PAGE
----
Types of Dementia

Our Sponsors

Best Alzheimer's Books

Insert Amazon Links.

Pick's Disease or Frontal Lobe Dementia

Pick's Disease, a type of frontal lobe dementia, is named for Dr. Arnold Pick who first identified the condition in 1892.  It is a very rare progressive brain disorder, accounting for between 1 and 5% of all cases of dementia. The usual onset of Pick's Disease is middle age. It has been studied very little and there is no known prevention or cure.

Pick's Disease is characterized by disturbances in behavior, personality and, eventually, memory. Individuals with Pick's Disease exhibit apathy and erratic behavior and may show poor personal hygiene. Since the disease is characterized by dementia, Pick's is often confused with Alzheimer's Disease. The two conditions are quite difficult to distinguish on clinical grounds alone. A final diagnosis can only be confirmed at autopsy.

Causes of Pick's Disease

Pick's Disease is caused by the degeneration of brain cells in 2 specific areas - the frontal and anterior temporal lobes - causing loss of speech and dementia. The disease is marked by 'Pick bodies', rounded, microscopic structures found in affected cells. Neurons swell, taking on a 'ballooned' appearance.

Anyone can develop Pick's Disease. It affects both men and women. Although it is generally a disease of aging, it has been diagnosed in people as young as 20. The disease is less common after age 60 though it has been diagnosed at the age of 80.

As there is so little known about the causes of Pick's it is not possible to identify risk factors. It can exist as an inherited disease in some families, but the majority of cases are sporadic, with no family history. In the familial cases Pick's tends to affect people by about 40 years of age. In these families, there is a 50% chance that children of a sufferer will develop the disease.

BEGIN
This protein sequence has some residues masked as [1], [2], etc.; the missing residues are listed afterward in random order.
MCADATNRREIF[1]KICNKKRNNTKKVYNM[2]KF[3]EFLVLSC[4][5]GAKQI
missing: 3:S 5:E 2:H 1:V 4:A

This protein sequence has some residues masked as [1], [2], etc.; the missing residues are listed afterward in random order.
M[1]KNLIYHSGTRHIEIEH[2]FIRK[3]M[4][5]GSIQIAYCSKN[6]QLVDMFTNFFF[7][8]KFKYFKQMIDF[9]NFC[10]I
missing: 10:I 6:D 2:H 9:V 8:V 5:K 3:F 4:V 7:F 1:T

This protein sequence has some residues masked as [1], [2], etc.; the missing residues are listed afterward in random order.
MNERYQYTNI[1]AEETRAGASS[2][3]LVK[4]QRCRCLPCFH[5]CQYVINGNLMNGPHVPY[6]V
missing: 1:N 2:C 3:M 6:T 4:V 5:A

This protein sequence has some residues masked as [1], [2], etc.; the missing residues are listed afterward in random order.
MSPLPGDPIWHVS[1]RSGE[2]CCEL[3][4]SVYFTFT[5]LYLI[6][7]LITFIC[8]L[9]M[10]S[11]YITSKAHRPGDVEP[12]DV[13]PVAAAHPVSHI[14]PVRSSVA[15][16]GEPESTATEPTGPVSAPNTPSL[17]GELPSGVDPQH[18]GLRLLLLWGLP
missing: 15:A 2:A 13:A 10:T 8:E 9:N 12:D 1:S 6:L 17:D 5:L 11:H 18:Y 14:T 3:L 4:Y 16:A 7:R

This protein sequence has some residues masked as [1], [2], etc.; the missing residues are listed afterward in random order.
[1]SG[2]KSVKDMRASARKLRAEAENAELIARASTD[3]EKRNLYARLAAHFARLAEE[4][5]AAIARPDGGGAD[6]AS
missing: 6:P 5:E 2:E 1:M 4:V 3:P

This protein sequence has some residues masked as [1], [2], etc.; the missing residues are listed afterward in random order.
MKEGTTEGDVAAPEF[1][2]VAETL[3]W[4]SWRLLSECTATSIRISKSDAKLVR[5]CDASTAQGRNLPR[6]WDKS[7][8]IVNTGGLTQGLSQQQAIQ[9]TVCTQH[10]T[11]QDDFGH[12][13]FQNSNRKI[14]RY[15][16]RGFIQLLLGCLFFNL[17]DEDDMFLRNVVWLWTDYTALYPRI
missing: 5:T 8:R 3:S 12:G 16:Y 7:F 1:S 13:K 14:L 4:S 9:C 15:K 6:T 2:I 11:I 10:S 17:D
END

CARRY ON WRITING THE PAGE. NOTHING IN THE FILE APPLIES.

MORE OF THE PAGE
Stages of Pick's Disease

The disease has been divided into 3 stages:

Stage 1: disturbances in behavior and judgment
Stage 2: development of symptoms such as speech loss and obsessive behavior
Stage 3: generalized dementia, immobility and incontinence


The early symptoms of Pick's Disease include a general decline in physical and mental function. In addition, there is a personality change as result of which the person either loses their inhibitions and becomes uncharacteristically extroverted or, in contrast, they become withdrawn.

Later symptoms include:

  • Difficulty with language. Speech problems range from repetitive speech patterns to a reduction in speech to total speech loss

  • Failure to recognize familiar faces

  • Compulsive behavior, e.g., endless walking routines

  • Other obsessive, childlike behavior

  • Excessive cravings for food or alcohol. Sufferers may self-induce vomiting after a food binge.

  • Loss of attention span

  • Uninhibited sexual behavior caused by changes in the frontal lobes

Towards the end stages of the disease, patients usually become mute and may not respond at all. Eventually, they enter a terminal, vegetative state.


Unfortunately, there is currently no cure for Pick's disease, nor can the progression of the disease be slowed down. The average course of Pick's disease is 5
years, but the course can range from 2-15 years.

Drugs can be used to modify behavior. However, the role of a caregiver who understands the disease and the behaviors it causes can be indispensable in helping a person diagnosed with Pick's disease cope with this devastating illness.

Pick's Disease Resources

- Pick's Diease from the National Institutes of Health (US)
- Pick's Disease Support Group from the UK
- Pick's Disease (Lobar Atrophy) from Harvard University